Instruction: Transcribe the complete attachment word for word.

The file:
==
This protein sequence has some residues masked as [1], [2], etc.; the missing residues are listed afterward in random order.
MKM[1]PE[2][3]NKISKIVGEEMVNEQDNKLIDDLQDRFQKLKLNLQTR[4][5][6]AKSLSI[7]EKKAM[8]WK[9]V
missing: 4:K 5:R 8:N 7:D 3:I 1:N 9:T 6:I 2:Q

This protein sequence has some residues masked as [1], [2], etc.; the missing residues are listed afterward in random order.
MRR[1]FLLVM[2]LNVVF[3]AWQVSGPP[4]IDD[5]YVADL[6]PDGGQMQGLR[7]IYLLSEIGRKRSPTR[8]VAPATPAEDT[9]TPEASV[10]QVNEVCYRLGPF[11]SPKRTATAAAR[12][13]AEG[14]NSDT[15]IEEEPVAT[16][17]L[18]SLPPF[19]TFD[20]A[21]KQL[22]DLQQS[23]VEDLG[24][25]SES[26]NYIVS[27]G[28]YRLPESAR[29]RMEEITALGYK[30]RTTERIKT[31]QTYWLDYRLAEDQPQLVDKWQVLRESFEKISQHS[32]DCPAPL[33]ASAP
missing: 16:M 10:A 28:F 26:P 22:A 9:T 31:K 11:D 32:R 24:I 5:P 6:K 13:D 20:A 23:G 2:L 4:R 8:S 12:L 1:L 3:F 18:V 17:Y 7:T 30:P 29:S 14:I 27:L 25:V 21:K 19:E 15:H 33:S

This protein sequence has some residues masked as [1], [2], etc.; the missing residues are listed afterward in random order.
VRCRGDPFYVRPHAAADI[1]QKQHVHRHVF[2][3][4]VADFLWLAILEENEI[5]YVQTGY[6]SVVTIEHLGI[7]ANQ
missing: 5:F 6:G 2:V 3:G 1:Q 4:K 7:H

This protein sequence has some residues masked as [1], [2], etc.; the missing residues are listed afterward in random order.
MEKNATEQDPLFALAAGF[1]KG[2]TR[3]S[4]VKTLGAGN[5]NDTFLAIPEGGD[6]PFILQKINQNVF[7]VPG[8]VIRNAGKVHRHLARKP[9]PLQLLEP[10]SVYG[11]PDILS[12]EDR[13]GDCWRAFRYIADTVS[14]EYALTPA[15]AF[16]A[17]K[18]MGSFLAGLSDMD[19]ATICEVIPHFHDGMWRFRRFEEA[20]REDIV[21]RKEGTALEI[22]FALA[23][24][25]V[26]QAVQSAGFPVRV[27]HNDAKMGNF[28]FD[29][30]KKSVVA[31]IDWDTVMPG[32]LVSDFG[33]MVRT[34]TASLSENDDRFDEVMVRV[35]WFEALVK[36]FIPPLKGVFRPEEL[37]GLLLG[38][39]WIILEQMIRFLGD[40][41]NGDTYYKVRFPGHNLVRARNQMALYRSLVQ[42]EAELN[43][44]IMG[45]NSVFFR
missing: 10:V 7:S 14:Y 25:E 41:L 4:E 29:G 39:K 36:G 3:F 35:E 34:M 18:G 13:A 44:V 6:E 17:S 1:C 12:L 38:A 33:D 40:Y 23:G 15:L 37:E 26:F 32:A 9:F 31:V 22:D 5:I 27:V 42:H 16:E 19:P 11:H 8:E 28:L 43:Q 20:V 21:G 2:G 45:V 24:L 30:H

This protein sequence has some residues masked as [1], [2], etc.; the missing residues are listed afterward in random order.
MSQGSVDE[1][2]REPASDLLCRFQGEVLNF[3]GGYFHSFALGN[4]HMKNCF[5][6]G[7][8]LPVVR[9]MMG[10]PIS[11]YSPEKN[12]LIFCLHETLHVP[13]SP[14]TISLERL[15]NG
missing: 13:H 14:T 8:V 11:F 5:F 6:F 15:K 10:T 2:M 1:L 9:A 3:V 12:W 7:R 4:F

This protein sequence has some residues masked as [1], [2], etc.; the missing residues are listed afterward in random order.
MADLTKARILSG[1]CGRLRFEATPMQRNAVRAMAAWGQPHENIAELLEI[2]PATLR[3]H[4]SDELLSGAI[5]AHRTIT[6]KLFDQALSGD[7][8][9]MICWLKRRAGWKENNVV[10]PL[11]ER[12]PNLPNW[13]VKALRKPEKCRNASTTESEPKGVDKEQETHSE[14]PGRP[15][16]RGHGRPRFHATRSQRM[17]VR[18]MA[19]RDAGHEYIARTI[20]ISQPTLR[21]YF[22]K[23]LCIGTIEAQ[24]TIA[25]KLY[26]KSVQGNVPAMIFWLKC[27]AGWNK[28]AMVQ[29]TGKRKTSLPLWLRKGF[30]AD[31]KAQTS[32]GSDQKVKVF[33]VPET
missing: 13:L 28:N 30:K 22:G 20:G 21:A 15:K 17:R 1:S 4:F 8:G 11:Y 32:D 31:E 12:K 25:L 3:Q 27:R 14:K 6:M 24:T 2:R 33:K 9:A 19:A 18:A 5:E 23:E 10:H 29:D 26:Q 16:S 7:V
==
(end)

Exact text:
This protein sequence has some residues masked as [1], [2], etc.; the missing residues are listed afterward in random order.
MKM[1]PE[2][3]NKISKIVGEEMVNEQDNKLIDDLQDRFQKLKLNLQTR[4][5][6]AKSLSI[7]EKKAM[8]WK[9]V
missing: 4:K 5:R 8:N 7:D 3:I 1:N 9:T 6:I 2:Q

This protein sequence has some residues masked as [1], [2], etc.; the missing residues are listed afterward in random order.
MRR[1]FLLVM[2]LNVVF[3]AWQVSGPP[4]IDD[5]YVADL[6]PDGGQMQGLR[7]IYLLSEIGRKRSPTR[8]VAPATPAEDT[9]TPEASV[10]QVNEVCYRLGPF[11]SPKRTATAAAR[12][13]AEG[14]NSDT[15]IEEEPVAT[16][17]L[18]SLPPF[19]TFD[20]A[21]KQL[22]DLQQS[23]VEDLG[24][25]SES[26]NYIVS[27]G[28]YRLPESAR[29]RMEEITALGYK[30]RTTERIKT[31]QTYWLDYRLAEDQPQLVDKWQVLRESFEKISQHS[32]DCPAPL[33]ASAP
missing: 16:M 10:A 28:F 26:P 22:A 9:T 31:K 11:D 32:R 24:I 5:P 6:K 13:D 20:A 23:G 2:L 4:R 8:S 12:L 1:L 3:F 18:V 17:Y 7:T 30:P 29:S 14:I 27:L 25:V 21:K 19:E 15:H 33:S

This protein sequence has some residues masked as [1], [2], etc.; the missing residues are listed afterward in random order.
VRCRGDPFYVRPHAAADI[1]QKQHVHRHVF[2][3][4]VADFLWLAILEENEI[5]YVQTGY[6]SVVTIEHLGI[7]ANQ
missing: 5:F 6:G 2:V 3:G 1:Q 4:K 7:H

This protein sequence has some residues masked as [1], [2], etc.; the missing residues are listed afterward in random order.
MEKNATEQDPLFALAAGF[1]KG[2]TR[3]S[4]VKTLGAGN[5]NDTFLAIPEGGD[6]PFILQKINQNVF[7]VPG[8]VIRNAGKVHRHLARKP[9]PLQLLEP[10]SVYG[11]PDILS[12]EDR[13]GDCWRAFRYIADTVS[14]EYALTPA[15]AF[16]A[17]K[18]MGSFLAGLSDMD[19]ATICEVIPHFHDGMWRFRRFEEA[20]REDIV[21]RKEGTALEI[22]FALA[23][24][25]V[26]QAVQSAGFPVRV[27]HNDAKMGNF[28]FD[29][30]KKSVVA[31]IDWDTVMPG[32]LVSDFG[33]MVRT[34]TASLSENDDRFDEVMVRV[35]WFEALVK[36]FIPPLKGVFRPEEL[37]GLLLG[38][39]WIILEQMIRFLGD[40][41]NGDTYYKVRFPGHNLVRARNQMALYRSLVQ[42]EAELN[43][44]IMG[45]NSVFFR
missing: 10:V 7:S 14:Y 25:E 41:L 4:E 29:G 39:K 36:G 3:F 35:E 34:M 18:G 13:A 44:V 6:E 17:S 1:C 12:L 38:A 33:D 40:Y 23:G 15:L 37:E 26:F 32:A 9:F 31:V 22:D 5:I 27:V 42:H 16:E 19:P 11:H 8:E 28:L 43:Q 20:V 21:G 2:G 45:V 24:L 30:H

This protein sequence has some residues masked as [1], [2], etc.; the missing residues are listed afterward in random order.
MSQGSVDE[1][2]REPASDLLCRFQGEVLNF[3]GGYFHSFALGN[4]HMKNCF[5][6]G[7][8]LPVVR[9]MMG[10]PIS[11]YSPEKN[12]LIFCLHETLHVP[13]SP[14]TISLERL[15]NG
missing: 13:H 14:T 8:V 11:F 5:F 6:F 15:K 10:T 2:M 1:L 9:A 3:V 12:W 7:R 4:F

This protein sequence has some residues masked as [1], [2], etc.; the missing residues are listed afterward in random order.
MADLTKARILSG[1]CGRLRFEATPMQRNAVRAMAAWGQPHENIAELLEI[2]PATLR[3]H[4]SDELLSGAI[5]AHRTIT[6]KLFDQALSGD[7][8][9]MICWLKRRAGWKENNVV[10]PL[11]ER[12]PNLPNW[13]VKALRKPEKCRNASTTESEPKGVDKEQETHSE[14]PGRP[15][16]RGHGRPRFHATRSQRM[17]VR[18]MA[19]RDAGHEYIARTI[20]ISQPTLR[21]YF[22]K[23]LCIGTIEAQ[24]TIA[25]KLY[26]KSVQGNVPAMIFWLKC[27]AGWNK[28]AMVQ[29]TGKRKTSLPLWLRKGF[30]AD[31]KAQTS[32]GSDQKVKVF[33]VPET
missing: 13:L 28:N 30:K 22:G 20:G 21:A 15:K 17:R 1:S 4:F 8:G 11:Y 32:D 31:E 12:K 25:L 3:Q 27:R 14:K 6:M 24:T 2:R 33:K 9:A 19:A 18:A 5:E 23:E 10:H 29:D 26:Q 16:S 7:V